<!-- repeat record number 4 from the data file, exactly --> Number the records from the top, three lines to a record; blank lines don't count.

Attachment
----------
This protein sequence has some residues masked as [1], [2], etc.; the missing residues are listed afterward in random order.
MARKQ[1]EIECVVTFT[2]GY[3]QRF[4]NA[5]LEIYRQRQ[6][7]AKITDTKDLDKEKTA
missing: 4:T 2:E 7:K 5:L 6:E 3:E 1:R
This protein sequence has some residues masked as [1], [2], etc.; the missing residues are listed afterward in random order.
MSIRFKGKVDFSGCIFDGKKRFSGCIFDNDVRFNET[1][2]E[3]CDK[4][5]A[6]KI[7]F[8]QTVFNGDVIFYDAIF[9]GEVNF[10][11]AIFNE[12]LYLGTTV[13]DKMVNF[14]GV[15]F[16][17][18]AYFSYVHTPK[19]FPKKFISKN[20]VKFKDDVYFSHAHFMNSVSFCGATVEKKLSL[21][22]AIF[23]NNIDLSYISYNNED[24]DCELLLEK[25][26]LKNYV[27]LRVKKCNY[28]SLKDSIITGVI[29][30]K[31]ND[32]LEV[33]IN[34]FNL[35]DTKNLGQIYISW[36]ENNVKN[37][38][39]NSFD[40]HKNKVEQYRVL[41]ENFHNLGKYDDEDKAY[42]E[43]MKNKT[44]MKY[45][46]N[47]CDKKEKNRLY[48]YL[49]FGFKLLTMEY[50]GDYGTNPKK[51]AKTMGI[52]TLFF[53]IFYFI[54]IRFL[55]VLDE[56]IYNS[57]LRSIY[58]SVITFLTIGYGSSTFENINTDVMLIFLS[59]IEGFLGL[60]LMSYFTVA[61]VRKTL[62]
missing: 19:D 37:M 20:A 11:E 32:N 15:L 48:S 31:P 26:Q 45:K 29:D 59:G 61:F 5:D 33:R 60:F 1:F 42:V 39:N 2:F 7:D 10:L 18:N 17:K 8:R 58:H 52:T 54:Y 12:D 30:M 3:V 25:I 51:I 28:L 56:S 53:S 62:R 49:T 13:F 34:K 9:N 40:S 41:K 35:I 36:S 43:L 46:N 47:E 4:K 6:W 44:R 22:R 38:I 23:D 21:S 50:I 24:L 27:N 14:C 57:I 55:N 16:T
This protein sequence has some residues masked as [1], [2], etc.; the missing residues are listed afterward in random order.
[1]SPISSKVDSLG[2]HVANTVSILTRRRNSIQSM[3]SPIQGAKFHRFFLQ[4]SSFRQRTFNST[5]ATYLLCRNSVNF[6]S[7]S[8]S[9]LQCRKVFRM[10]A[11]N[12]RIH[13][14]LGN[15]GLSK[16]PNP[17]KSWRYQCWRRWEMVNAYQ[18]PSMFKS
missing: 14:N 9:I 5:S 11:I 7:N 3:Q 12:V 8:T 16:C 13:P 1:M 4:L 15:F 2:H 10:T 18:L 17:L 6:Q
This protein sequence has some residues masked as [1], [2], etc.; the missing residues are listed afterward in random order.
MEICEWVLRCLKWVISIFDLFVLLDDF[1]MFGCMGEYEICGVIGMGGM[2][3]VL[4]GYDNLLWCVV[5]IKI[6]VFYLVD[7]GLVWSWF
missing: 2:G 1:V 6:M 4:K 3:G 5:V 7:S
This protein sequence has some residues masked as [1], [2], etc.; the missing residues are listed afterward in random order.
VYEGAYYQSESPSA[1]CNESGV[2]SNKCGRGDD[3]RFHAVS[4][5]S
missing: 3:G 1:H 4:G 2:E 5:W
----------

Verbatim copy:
This protein sequence has some residues masked as [1], [2], etc.; the missing residues are listed afterward in random order.
MEICEWVLRCLKWVISIFDLFVLLDDF[1]MFGCMGEYEICGVIGMGGM[2][3]VL[4]GYDNLLWCVV[5]IKI[6]VFYLVD[7]GLVWSWF
missing: 2:G 1:V 6:M 4:K 3:G 5:V 7:S